By PIERRE-YVES ROGER
The Associated Press
Tuesday, January 16, 2007; 12:58 PM
PARIS -- It's almost a "bebe" boom: France had more babies in 2006 than in any year in the last quarter-century, capping a decade of rising fertility that has bucked Europe's graying trend, the state statistics agency said Tuesday.
The government trumpeted the figures as a victory for family-friendly policies such as cheap day care and generous parental leave _ many of which were launched under Socialists like presidential candidate Segolene Royal, who was family minister in the early 1990s, and have continued to grow under today's conservative government.
France had 830,000 new babies last year, the highest annual total since 1981, the Insee statistics agency said. That brought France's population to 63.4 million people as of Jan. 1, up from 62.9 million a year earlier.
The fertility rate was 2.0 children per woman, up from 1.92 in 2005 _ and that might make France the most fertile nation in the European Union, Insee director Jean-Michel Charpin predicted.
In 2005, only Ireland had a higher fertility rate than France: the Irish rate was 1.99, to France's 1.94. Irish figures for 2006 were not yet available.
"The deciding factor comes from the fact that it is easier to reconcile professional activity and a family life here than in most other European countries," Charpin said at a news conference.
Families minister Philippe Bas called 2006 a good year for French births.
"This should encourage us to go even further in our ambitious family policy," Bas told lawmakers in parliament Tuesday.
The growing birth rate was a welcome boost for a government plagued by a stagnant economy, high unemployment and voter disillusionment with those in power.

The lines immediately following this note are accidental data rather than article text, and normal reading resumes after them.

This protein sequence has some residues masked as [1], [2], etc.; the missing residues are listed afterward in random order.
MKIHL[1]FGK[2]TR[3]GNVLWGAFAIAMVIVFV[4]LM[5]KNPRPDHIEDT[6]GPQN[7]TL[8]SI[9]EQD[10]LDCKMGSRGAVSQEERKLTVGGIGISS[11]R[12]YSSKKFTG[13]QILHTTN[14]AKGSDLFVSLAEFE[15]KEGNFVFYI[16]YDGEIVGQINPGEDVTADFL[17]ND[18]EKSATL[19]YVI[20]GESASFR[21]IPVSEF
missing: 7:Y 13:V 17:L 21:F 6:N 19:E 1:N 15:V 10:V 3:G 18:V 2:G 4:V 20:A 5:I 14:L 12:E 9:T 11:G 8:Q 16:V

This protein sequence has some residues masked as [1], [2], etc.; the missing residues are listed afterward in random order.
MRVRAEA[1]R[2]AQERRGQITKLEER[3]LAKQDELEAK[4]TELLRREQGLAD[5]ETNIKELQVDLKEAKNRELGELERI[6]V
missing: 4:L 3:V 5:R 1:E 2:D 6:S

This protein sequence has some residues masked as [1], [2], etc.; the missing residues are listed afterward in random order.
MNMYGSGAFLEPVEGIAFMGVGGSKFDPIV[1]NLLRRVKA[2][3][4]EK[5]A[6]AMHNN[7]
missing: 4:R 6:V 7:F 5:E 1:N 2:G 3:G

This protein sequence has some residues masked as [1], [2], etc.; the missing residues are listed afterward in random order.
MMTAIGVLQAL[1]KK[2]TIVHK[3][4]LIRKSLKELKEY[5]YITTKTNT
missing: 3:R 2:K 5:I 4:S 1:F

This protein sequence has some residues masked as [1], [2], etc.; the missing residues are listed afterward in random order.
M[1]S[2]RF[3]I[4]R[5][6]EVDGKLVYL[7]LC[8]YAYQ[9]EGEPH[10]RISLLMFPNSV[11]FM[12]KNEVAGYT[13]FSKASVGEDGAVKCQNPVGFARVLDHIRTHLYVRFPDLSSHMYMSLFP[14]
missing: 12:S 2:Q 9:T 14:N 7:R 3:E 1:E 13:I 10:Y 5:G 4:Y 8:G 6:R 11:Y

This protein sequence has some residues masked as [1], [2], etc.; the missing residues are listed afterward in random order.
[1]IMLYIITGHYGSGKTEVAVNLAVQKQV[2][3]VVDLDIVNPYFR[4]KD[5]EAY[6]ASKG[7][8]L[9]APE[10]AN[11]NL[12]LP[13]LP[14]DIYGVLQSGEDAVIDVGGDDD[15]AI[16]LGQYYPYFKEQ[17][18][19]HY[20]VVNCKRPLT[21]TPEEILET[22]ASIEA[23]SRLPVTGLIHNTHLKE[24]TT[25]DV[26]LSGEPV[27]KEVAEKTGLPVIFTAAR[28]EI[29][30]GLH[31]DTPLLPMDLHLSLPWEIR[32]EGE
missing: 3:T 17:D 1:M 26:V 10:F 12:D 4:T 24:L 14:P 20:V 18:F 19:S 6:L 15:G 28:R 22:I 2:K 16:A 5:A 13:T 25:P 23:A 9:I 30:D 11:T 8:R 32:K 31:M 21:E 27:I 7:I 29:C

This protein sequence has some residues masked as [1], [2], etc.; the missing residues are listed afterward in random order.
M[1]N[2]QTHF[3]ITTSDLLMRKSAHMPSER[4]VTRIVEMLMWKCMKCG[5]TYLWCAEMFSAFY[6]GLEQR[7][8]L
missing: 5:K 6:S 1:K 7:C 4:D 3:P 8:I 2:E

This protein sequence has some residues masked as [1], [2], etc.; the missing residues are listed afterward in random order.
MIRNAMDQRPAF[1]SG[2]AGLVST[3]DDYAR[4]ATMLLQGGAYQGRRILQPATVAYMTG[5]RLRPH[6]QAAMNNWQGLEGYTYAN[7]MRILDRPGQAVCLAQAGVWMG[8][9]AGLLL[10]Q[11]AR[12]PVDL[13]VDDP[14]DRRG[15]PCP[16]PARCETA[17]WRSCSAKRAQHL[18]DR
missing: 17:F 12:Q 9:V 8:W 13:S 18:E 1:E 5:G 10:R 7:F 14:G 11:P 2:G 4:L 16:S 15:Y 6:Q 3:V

France's fertility rate has been climbing steadily since 1996, Insee said, but it still has not passed 2.1 _ considered what it takes to replace a population in developed countries. The rate in the United States is 2.1.
Charpin noted that the fertility rate among France's immigrant population was slightly higher than among the population at large, but said the difference was minimal.
France is one of the few countries in Europe where most of the population growth comes from births instead of from immigration. Insee predicted the fertility rate would remain high in the coming years.
Most European countries are concerned with how to stem a decades-long decline in fertility rates, fearing it could drag on economic growth and lead to skyrocketing pension bills, as the number of young people contributing to retirement schemes drops while the number of retirees climbs.
Among its pro-family measures, the French government offers euro750 (US$970) a month to parents who take one year's unpaid leave from work after the birth of a third child. Large families also get shopping discounts and reduced fares on public transport. French fathers are also guaranteed paid paternity leave, a measure championed by Royal _ herself a mother of four, who would be France's first woman president.
French life expectancy is also on the rise, at 77.1 years for men and 84 years for women, Insee said.
The number of French marriages is continuing to decline, as more and more French couples are choosing to form civil unions instead, Insee said.